Mortgage rates increased slightly for a second week in a row during the week ended July 28, with the average rate for a 30-year, fixed-rate mortgage (FRM) at about 3.48%, up from 3.45%, according to Freddie Mac’s Primary Mortgage Market Survey.
Still, rates are at historic lows – a year ago at this time, the 30-year FRM averaged 3.98% – and with the Federal Reserve’s announcement that it is not planning to raise short-term rates any time soon, it is likely that rates will remain low for quite some time to come.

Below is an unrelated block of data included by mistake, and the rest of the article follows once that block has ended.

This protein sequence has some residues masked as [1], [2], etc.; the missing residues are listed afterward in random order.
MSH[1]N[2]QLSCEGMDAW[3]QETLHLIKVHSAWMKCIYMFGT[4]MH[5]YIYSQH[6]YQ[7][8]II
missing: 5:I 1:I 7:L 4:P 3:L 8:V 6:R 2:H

The average rate for a 15-year FRM this past week was 2.78%, up from 2.75%. A year ago at this time, the 15-year FRM averaged 3.17%.
The average rate for a five-year, Treasury-indexed, hybrid adjustable-rate mortgage (ARM) was 2.78%, unchanged from the previous week. A year ago, the five-year ARM averaged 2.95%.
“The 10-year Treasury yield remained flat this week in anticipation of the Fed’s July policy meeting,” says Sean Becketti, chief economist for Freddie Mac, in a release. “Mortgage rates, on the other hand, rose another three basis points to 3.48 percent. Nonetheless, home sales continue to benefit from the persistently low mortgage rates, with June’s new home sales coming in at an annualized rate of 592,000 homes – its fastest pace since 2008.”